VICKI HOLDER Holder argues why a sole agency beats a general listing hands down.

Some people are under the misconception that the more agencies they list their property with, the greater chance of a quicker sale at a higher price.

Vendors imagine a general listing will result in a scenario where desperate real estate salespeople fight among each other to find a buyer so that they can claim the commission on the property.

Unfortunately, this rarely happens. Initially there might be a flood of salespeople who come through the property and drop their business cards on the table, because they're nosy. But all this frenetic activity, which at first seems so positive, will soon stop, because salespeople prefer a vendor's commitment before they give a property priority. The general listing can rattle around in the "too hard" basket and the vendor is left wondering why nobody is coming through their home.

Vendors have a much better chance of success selling a home through a sole agency, where the owner engages one company and gives that company exclusive rights to sell the home.

Paul Barnao, of Barfoot & Thompson in Remuera, explains that the main point of difference between sole agencies and general listings is the level of responsibility and service.

"When a vendor lists their property as a general listing, it goes into a pool with other general agencies," he says. "The real estate agent has no specific responsibility to look after that property."

Because there's no commitment from the vendor and certainly no budget for marketing, there's no guarantee of ever selling or the agent being paid. What's the point of the agent working hard, putting together brochures, promotional material and feedback reports when the property could be sold by someone else tomorrow? Unless they are a newcomer to the business and desperate for a sale, agents tend to put the general listing to one side and concentrate on the listings they know are theirs alone.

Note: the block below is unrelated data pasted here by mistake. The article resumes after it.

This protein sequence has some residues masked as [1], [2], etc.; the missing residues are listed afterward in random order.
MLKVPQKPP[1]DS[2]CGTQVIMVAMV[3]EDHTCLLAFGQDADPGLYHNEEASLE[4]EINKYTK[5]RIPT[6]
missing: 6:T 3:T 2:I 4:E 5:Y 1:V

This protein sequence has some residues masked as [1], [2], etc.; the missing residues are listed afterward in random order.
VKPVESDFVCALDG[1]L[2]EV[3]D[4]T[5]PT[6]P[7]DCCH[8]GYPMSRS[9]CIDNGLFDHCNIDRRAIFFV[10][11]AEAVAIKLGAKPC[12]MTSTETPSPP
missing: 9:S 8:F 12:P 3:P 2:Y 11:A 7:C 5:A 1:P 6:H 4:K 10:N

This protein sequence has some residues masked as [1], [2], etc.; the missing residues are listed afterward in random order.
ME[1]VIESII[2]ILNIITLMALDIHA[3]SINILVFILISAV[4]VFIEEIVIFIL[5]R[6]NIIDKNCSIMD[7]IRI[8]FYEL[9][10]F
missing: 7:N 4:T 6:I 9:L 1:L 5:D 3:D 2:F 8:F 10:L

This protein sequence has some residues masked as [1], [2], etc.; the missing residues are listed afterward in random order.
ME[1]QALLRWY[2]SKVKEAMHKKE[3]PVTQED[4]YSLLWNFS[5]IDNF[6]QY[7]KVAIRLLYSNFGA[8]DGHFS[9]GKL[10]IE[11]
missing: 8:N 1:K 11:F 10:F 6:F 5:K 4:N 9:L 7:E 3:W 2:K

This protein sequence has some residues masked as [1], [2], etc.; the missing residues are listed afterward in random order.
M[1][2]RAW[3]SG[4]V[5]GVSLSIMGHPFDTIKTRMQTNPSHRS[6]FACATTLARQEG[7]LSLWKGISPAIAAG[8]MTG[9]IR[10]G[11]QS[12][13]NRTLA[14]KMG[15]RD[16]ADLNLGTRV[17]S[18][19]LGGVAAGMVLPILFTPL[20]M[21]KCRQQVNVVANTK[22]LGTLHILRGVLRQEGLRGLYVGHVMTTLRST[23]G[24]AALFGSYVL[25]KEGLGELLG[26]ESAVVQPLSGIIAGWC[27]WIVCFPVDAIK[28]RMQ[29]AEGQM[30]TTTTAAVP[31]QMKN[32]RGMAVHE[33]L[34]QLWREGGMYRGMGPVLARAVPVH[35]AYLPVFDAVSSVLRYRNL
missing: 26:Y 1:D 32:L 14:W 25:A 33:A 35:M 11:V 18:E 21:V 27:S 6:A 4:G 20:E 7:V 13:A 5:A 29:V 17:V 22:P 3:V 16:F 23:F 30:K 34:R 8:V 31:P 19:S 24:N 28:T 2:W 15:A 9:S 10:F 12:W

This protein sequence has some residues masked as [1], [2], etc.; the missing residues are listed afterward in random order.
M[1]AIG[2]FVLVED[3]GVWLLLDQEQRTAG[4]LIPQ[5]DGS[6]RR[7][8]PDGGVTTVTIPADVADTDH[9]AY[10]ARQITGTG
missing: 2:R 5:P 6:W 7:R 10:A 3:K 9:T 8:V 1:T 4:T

The lack of priority given to the property often means it lingers on the market, and the longer it sits there, the more it gives prospective buyers the impression there's something wrong with it.

When a sole agency is accepted by a salesperson or agency, they undertake to give that vendor service, says Barnao.

"The agency accepts responsibility for getting the property sold for the best possible price," he says. "The salesperson reports back to the vendor regularly, often daily, with not only their own feedback, but also the feedback from other salespeople working for that agency."

Given a sole agency, salespeople work hard to get to know the property intimately. They bring fellow team members through and explain the selling points of the property so they too can be on the lookout for interested buyers.

For each sole agency, the salesperson prepares a marketing campaign that usually includes signage, flyers, cards to be displayed in the office window, newspapers and magazine advertising, as well as internet advertising. General listings, on the other hand, are rarely advertised by the real estate agency, so the lack of exposure to buyers is a major handicap to a successful sale.

"Personally, I only work sole agencies, preferring the close relationship that develops between me and the vendor," says Barnao. "By taking on up to six sole agencies at a time, I can give those vendors excellent service."

Another important aspect to consider is the support a committed real estate agent can give vendors when negotiating an offer. Because they are working hard to find the best deal for vendors, their aim is to find more than one interested buyer and to play them against one another to help push the price up as far as it will go.

Once a salesperson brings a buyer for a property on a general listing, there's no motivation to go and find another buyer to negotiate with. The only negotiation tends to happen between the vendor and that single buyer. Keen to make their commission before someone else, the salesperson will put pressure on the vendor to accept the first offer on the table.

The salesperson might say to the vendor: "If you don't accept this offer, then the buyer will not be interested and I don't have another offer." Unless vendors are prepared to keep on waiting, it's likely the price of the property will be forced down.

Without the strong advocacy of a sole agency, vendors can be in an potentially insidious position when trying to sell their home.